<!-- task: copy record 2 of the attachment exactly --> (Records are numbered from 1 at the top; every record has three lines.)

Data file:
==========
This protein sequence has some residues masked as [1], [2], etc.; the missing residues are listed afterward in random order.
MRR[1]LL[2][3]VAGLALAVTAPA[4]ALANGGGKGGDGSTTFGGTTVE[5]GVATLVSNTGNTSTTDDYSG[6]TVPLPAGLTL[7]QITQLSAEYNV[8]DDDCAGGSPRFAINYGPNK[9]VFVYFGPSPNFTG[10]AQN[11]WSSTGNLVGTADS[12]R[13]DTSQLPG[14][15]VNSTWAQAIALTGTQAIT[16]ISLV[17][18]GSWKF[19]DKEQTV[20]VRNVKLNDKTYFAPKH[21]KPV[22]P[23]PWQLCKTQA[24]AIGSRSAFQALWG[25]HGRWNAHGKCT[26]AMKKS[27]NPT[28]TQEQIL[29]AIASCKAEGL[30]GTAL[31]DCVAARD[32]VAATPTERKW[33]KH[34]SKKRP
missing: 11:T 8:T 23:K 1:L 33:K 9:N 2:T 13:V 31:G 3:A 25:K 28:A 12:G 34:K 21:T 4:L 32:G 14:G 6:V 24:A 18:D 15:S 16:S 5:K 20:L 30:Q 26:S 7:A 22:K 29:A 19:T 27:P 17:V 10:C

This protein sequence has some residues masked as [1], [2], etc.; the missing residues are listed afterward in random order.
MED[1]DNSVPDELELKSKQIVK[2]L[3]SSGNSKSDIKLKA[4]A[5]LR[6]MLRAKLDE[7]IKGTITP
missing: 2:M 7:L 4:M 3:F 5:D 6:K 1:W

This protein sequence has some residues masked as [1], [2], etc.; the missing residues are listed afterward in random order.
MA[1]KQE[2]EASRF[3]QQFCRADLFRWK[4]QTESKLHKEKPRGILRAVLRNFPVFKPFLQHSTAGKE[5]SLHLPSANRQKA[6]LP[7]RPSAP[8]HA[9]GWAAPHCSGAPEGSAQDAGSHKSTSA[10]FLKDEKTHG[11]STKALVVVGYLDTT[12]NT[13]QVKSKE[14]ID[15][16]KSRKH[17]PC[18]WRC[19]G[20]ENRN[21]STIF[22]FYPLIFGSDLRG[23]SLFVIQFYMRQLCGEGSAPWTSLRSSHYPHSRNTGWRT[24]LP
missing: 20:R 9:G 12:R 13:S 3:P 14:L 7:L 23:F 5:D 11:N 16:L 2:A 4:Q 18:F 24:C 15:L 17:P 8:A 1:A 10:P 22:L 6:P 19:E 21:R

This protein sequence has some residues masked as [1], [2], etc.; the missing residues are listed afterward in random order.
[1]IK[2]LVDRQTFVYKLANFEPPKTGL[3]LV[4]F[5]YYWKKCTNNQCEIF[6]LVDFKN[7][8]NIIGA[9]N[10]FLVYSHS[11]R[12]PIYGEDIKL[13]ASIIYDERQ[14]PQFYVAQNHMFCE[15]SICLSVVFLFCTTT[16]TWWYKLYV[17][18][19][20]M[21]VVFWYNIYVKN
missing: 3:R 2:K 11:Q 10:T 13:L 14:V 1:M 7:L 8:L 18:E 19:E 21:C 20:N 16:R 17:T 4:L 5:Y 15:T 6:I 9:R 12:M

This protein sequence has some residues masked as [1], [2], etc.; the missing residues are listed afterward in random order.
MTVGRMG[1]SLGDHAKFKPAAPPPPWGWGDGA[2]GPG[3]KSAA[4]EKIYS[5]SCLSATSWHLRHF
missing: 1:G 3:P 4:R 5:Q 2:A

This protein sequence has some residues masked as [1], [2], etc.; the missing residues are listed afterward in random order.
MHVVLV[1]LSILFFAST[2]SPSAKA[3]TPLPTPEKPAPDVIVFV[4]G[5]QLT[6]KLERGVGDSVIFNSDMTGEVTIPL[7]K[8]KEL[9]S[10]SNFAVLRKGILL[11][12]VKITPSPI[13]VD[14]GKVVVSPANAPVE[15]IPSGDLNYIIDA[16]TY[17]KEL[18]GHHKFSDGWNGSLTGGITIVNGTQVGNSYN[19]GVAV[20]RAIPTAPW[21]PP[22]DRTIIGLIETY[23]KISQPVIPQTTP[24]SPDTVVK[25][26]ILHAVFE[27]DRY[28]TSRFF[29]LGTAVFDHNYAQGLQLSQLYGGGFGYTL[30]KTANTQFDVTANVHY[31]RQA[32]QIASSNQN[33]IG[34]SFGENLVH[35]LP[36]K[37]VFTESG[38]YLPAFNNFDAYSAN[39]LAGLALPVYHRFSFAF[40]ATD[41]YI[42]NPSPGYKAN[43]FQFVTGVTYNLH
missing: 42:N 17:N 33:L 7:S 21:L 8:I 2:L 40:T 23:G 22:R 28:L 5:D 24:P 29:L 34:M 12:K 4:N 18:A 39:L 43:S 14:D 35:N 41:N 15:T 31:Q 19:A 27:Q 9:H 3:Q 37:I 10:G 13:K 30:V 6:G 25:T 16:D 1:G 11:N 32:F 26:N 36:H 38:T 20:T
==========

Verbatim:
This protein sequence has some residues masked as [1], [2], etc.; the missing residues are listed afterward in random order.
MED[1]DNSVPDELELKSKQIVK[2]L[3]SSGNSKSDIKLKA[4]A[5]LR[6]MLRAKLDE[7]IKGTITP
missing: 2:M 7:L 4:M 3:F 5:D 6:K 1:W